OceanaGold first quarter profit drops on reduced sales; to buy Waihi gold mine
OceanaGold Corp [NZX: OGC], which operates the Macraes gold mine in Otago, reported a 58 percent drop in first-quarter profit with sales down from a year earlier, and announced plans to buy the Waihi Gold Mine for US$101 million.
Net profit fell to US$24.5 million in the three months ended March 31, from US$58.9 million a year earlier, the Melbourne-based company said in a statement. Sales declined 24 percent to US$129.3 million and earnings before interest, tax, depreciation and amortisation sank 40 percent to US$60.7 million.
The miner announced plans to buy Newmont Mining Corp's Waihi operation for cash, plus adjustments. Newmont will keep a 1 percent net smelter royalty for gold ounces mined from one specific tenement, capped at 300,000 ounces of production. The deal is subject to regulatory approvals and due diligence, OceanaGold said. The transaction will be funded through existing cash and undrawn bank debt.
"The efficiencies implemented a year ago in New Zealand along with lower fuel prices and a more favourable exchange rate have translated into a more robust business with even stronger profit margins," chief executive Mick Wilkes said. "We are also pleased at the prospect of acquiring the Waihi Gold Mine from Newmont as we have long believed this high-quality asset strategically complements our existing portfolio."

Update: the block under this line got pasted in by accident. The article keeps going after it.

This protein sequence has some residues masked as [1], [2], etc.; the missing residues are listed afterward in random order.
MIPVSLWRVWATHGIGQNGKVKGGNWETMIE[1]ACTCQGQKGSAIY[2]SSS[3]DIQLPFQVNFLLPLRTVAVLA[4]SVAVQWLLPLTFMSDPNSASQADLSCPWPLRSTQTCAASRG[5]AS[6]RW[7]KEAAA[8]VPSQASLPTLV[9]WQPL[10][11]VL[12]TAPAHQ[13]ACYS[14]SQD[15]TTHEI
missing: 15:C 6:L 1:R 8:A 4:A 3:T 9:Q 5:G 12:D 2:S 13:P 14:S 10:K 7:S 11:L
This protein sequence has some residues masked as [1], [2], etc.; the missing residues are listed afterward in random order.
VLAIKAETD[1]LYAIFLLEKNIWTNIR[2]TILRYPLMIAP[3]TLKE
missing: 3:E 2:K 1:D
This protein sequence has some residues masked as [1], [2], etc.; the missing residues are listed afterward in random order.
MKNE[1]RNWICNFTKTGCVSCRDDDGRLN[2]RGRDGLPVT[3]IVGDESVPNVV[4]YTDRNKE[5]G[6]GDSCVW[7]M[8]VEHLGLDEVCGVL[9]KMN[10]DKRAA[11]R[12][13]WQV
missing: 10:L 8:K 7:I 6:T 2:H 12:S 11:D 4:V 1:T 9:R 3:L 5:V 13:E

OceanaGold returned to profit in 2014 after it posted a loss a year earlier writing down the value of its Macraes goldfield in Otago, which is slated for closure in 2017.
It is since looking at ways to extend the life of the mine by another three to five years, and expects to complete a scoping study in the middle of the year.
OceanaGold also reaffirmed its outlook for production growth in the coming year. It expects between 195,000 and 215,000 ounces of gold produced at its New Zealand operations, compared to 201,207 ounces in 2014, and between 100,000 and 120,000 ounces of gold and 21,000 to 23,000 tonnes of copper from the Philippines, compared to 106,256 ounces of gold and 25,010 tonnes of copper last year. Cash costs are expected to be between US$450 and US$530 per ounce across all regions, and all-in sustaining costs are forecast to be in a range of US$770-to-US$840/ounce.
The miner produced 91,146 ounces of gold in the first quarter and 6,102 tonnes of copper, with gold sales of 86,234 ounces at an average price of US$1,195 and copper sales of 6,245 tonnes at an average US$2.24 per pound.
OceanaGold generated an operating cash flow of US$43.2 million in the three months ended March 31, down from US$73.3 million a year earlier, and increased its cash position by US$8.4 million to US$59.6 million at the balance date.
The triple-listed shares last traded at $2.51 on the NZX, and have gained 14 percent this year.